IRVING, Tex. — National Football League owners, lured by playing the sport’s biggest game on the largest stage, combined with the promise that snow would not grind the event to a halt, awarded the 2014 Super Bowl to New York on Tuesday afternoon, making the New Meadowlands Stadium the host of what will be the first cold-weather Super Bowl…
Apparently the author is referring to the first outdoor cold-weather Super Bowl. I remember a picture of an ice sculpture of the Roman numerals “XVI” outside the stadium in Detroit years ago.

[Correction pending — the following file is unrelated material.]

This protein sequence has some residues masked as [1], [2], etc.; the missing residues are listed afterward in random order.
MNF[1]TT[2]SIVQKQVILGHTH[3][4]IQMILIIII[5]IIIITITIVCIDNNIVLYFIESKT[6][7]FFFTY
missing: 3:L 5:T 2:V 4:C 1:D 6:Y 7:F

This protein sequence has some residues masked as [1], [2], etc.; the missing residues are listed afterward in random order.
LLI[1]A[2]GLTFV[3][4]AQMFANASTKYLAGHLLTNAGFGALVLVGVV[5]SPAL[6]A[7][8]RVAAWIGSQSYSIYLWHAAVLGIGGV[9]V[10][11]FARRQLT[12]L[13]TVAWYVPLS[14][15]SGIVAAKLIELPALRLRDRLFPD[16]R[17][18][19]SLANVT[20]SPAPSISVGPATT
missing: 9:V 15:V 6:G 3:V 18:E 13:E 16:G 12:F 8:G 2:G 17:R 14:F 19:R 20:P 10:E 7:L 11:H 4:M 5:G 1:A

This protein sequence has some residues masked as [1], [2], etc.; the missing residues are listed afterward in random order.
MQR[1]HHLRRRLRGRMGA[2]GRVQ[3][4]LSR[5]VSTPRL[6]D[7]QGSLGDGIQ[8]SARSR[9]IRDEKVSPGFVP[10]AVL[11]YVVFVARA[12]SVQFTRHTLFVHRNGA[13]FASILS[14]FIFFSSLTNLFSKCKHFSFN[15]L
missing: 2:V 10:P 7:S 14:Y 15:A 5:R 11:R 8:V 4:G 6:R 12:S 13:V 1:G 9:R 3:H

But even that isn’t really true, as the last paragraph notes. It’s certainly possible that the game in northern Jersey in early February will start with temperatures in the low 50s, depending on how early the game begins. More realistically, I predict miserable 34-degree drizzle.
Cold-weather Super Bowls are unlikely to become the norm, but the N.F.L. has made no promise that the New York game would be a one-time cold-weather event, and owners of cold-weather teams, including those in Philadelphia and Cleveland, backed the New York bid, perhaps with their eyes on the future.
According to the Pro Football Hall of Fame Web site, the coldest outdoor game in Super Bowl history was Super Bowl VI at Tulane Stadium in New Orleans: the temperature at game time was 39 degrees. Super Bowl IX, also at Tulane Stadium, was 46 degrees. And six other outdoor games had game time temperatures in the 50s.